But the biggest surprise was a pulse of nightingale song from deep in an acacia thicket… so they do sing in Africa in winter! We even managed to get a recording to prove it, but why are they singing here in Africa? We always thought it was a territorial song linked to habitats in the UK so why are they wasting energy by singing out here? If you get the chance to listen to the next programme on Tuesday at 11.00 am, we will try to answer these questions.

No willow warblers at this particular location, but Solomon like a challenge and came up trumps again at another seaside woodland just along the coast. In our next report you will be able to hear more on this. All in all, a very successful first day, but our new goal to observe ospreys is set for tomorrow… more then.

User comments

Dennis Elphick
Contact point for Slapton Ley colour-ringed Wagtails is colourringing@bto.org. There will be up to three rings on each leg and should be identified from top (nearest body) to bottom (foot) together with which leg (left or right) they relate to. Date, name, place, county, postcode (grid ref/co-ords), and circumstances of sighting (eg alive, dead, killed by cat, feeding, etc) are also required. Pied wagtails have been moving back into the UK at Slapton since mid-February on days when the weather has been suitable and Icelandic white wagtails will be moving through during April and May. LOCATION: 50.2700,-3.6337 DATE: Thu, 27 Mar 2008 14:20:26 UTC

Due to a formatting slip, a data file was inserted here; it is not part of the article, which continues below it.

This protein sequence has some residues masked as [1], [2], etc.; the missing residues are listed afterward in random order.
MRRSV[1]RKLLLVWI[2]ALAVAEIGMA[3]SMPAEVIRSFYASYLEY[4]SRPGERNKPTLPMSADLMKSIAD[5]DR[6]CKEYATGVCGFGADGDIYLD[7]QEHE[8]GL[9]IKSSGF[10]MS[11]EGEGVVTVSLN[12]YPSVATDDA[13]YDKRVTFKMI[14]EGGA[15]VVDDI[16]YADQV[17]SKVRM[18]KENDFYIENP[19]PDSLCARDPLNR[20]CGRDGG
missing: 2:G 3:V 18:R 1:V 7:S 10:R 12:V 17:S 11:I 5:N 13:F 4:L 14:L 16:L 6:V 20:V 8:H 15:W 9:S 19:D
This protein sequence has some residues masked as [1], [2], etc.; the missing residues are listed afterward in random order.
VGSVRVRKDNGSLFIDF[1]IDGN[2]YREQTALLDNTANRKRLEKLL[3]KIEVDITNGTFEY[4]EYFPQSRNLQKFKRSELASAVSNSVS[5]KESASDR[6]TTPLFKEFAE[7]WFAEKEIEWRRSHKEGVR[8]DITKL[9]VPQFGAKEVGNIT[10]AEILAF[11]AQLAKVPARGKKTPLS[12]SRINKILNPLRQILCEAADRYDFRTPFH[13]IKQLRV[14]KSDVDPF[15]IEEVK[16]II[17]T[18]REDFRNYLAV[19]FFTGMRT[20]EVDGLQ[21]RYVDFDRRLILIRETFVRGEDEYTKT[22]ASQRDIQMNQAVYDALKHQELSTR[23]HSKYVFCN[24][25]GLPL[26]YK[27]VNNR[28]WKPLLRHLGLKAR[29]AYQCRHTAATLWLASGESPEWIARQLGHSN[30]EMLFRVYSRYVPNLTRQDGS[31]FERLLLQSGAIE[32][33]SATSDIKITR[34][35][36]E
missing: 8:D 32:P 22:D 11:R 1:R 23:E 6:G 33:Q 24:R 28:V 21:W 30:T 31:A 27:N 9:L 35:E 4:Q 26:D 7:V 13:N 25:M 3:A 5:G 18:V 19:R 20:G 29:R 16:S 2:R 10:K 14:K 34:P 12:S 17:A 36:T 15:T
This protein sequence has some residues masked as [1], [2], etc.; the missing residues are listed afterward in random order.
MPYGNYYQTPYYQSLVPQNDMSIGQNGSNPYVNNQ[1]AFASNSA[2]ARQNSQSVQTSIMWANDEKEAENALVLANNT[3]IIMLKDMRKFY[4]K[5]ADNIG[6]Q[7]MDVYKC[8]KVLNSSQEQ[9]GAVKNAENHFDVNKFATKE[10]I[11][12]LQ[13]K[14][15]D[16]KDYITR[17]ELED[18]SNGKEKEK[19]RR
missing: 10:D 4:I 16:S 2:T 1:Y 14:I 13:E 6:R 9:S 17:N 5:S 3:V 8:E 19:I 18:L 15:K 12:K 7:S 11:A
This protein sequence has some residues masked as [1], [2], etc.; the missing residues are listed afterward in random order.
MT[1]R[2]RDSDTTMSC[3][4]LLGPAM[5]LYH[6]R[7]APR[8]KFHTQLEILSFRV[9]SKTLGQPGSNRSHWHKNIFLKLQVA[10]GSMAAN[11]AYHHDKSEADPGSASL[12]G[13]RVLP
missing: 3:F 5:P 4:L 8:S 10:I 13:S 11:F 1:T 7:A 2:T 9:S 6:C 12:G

Dennis Elphick
Icelandic White Wagtails (Motacilla alba alba), en route to overwinter in Senegal/Gambia, and British Pied Wagtails (Motacilla alba yarrellii), which over-winter in Portugal/Spain, have been caught and ringed with both BTO metal rings (since 2003) and colour rings (since 2005) when on autumn passage through Slapton Ley NNR, South Devon. The colour rings enable birds to be individually identified without the need to recapture them. Colour ringing is proving to be a very successful way of understanding the birds' migrations. Over 500 birds were colour ringed in both 2005 and 2006 and over 300 in 2007. It is planned to individually colour-ring a further 500 birds at Slapton in autumn 2008 . Additionally, it is planned to individually colour-ring birds at Abbotsbury Swannery (Dorset) and East Kilbride (Strathclyde) as part of a co-ordinated effort to increase the sample of ringed birds migrating through the UK in an attempt to better understand these movements. New knowledge is already being obtained from this study and if anyone sees colour-ringed wagtails, I shall be very interested to hear from them. All records will be fully acknowledged. LOCATION: 50.2630,-3.5898 DATE: Tue, 25 Mar 2008 11:52:47 UTC